Scheduling helps getting home free
As one who frequently works from home, I believe Yahoo’s Marissa Mayer has seriously erred in removing that option for her staff. I’ve kept a diary of my productivity, and I’m forwarding this rundown of a typical day to Ms. Mayer, urging her to reconsider.
5:45 a.m. — Our dog Dorothy, who also works at home, insists we begin our day. I feed and walk her. Make coffee.
6:15 — Retrieve the six daily newspapers from our driveway and place them on a pile in the kitchen that at times reaches three feet.
7:00 — Monitor the “Today” show, flipping to “CBS This Morning” during commercials. As I’ve explained to my wife Amy numerous times, amateurs “watch” TV; media professionals “monitor” content.
7:10 — Begin the tedious process of deleting emails that arrived overnight. These include various insurance offers, at least seven different summaries from Politico, plus dozens of other alerts and blogs I have signed up for over the years and can’t seem to stop.
7:30 — Wake Amy and warn that I’ve got a busy day and can’t be interrupted.
7:45 — Eat breakfast while using my iPad to check replays of what Jon Stewart and Stephen Colbert offered the night before.
8:30 — Compose detailed emails to friends on the East Coast about pressing matters of the day, such as the NCAA basketball rankings, media layoffs, weather patterns across the West and various other things over which I have no control and won’t likely recall at this time tomorrow.
9:10 — Send out links to the best Stewart and Colbert bits.
9:30 — Phone my mother to assure her that I’m fine, but too busy to talk.
9:32 — Create lists of things I must do today, plus ideas for columns.
10:05 — Check refrigerator for morning snack. Shower, shave, get dressed.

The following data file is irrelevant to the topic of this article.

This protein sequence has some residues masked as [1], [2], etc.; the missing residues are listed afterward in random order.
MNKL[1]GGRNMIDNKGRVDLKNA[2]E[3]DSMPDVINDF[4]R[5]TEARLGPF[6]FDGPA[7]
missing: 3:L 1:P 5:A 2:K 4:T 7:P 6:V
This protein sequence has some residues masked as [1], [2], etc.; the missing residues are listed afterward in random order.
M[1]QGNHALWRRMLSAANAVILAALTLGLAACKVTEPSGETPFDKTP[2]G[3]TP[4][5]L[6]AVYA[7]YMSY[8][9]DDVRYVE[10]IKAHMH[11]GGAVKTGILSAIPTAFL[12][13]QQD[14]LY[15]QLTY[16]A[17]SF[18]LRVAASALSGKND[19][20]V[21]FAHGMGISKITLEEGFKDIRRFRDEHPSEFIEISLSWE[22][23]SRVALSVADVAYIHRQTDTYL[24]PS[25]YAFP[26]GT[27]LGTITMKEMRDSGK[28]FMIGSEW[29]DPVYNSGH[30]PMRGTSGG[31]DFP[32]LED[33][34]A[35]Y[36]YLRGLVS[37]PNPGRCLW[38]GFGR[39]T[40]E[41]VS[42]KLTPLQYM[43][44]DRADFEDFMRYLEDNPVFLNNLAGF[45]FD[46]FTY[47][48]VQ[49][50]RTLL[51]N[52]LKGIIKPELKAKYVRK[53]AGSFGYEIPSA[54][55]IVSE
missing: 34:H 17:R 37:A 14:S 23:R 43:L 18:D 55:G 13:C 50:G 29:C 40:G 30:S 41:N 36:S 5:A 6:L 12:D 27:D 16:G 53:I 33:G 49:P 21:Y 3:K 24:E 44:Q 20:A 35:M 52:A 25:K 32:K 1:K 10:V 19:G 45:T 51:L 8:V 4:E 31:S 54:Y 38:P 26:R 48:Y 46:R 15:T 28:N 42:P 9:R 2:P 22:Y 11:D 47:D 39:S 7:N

11:19 — Drop everything. MSNBC has Breaking News about a private jet with eight people aboard that is approaching St. Louis with landing gear trouble.
11:37 — After 18 minutes of uninterrupted coverage, MSNBC’s Tamron Hall says the plane has landed safely. An “aviation expert” named Jim tells her it was a “non-story.”
11:38 — Check mailbox. Place bills on a pile in the kitchen that currently reaches five inches in height.
11:55 — Check six Internet sites. Break for lunch.
1:35 — Running behind because I apparently dozed off after lunch.
2:00 — Text son Danny with news that Xavier Nady had two hits in Royals’ spring training game. Text daughter Stephanie that her law school tuition payment was delayed because I couldn’t remember newest password for online bank account.
2:15 — Begin writing column about how modern camera shots on TV news and talk programs make viewers dizzy because the camera keeps swinging in, out and around, sometimes making a full 360-degree turn. Seems like a solid start, but I’m stumped on what to do for the next 450 words.
2:45 — Email fellow writers for thoughts about how to finish column.
2:50 — Take afternoon break for jog at local high school track.
3:20 — Check refrigerator.
3:30 — Step out to fill car with gas, and pick up Blistex at pharmacy.
3:50 — Remove Blistex from to-do list and shift other items to tomorrow’s list.
4:00 — Monitor “Hardball,” followed by “Seinfeld” reruns.
5:01 — Email editor that column about TV camera shots is “coming along well.”
5:05 — Knock off for the day. However, thanks to the flexibility of working at home, I’ll be able to remain on duty until bedtime.
Peter Funt is a writer and speaker and can be reached at www.CandidCamera.com.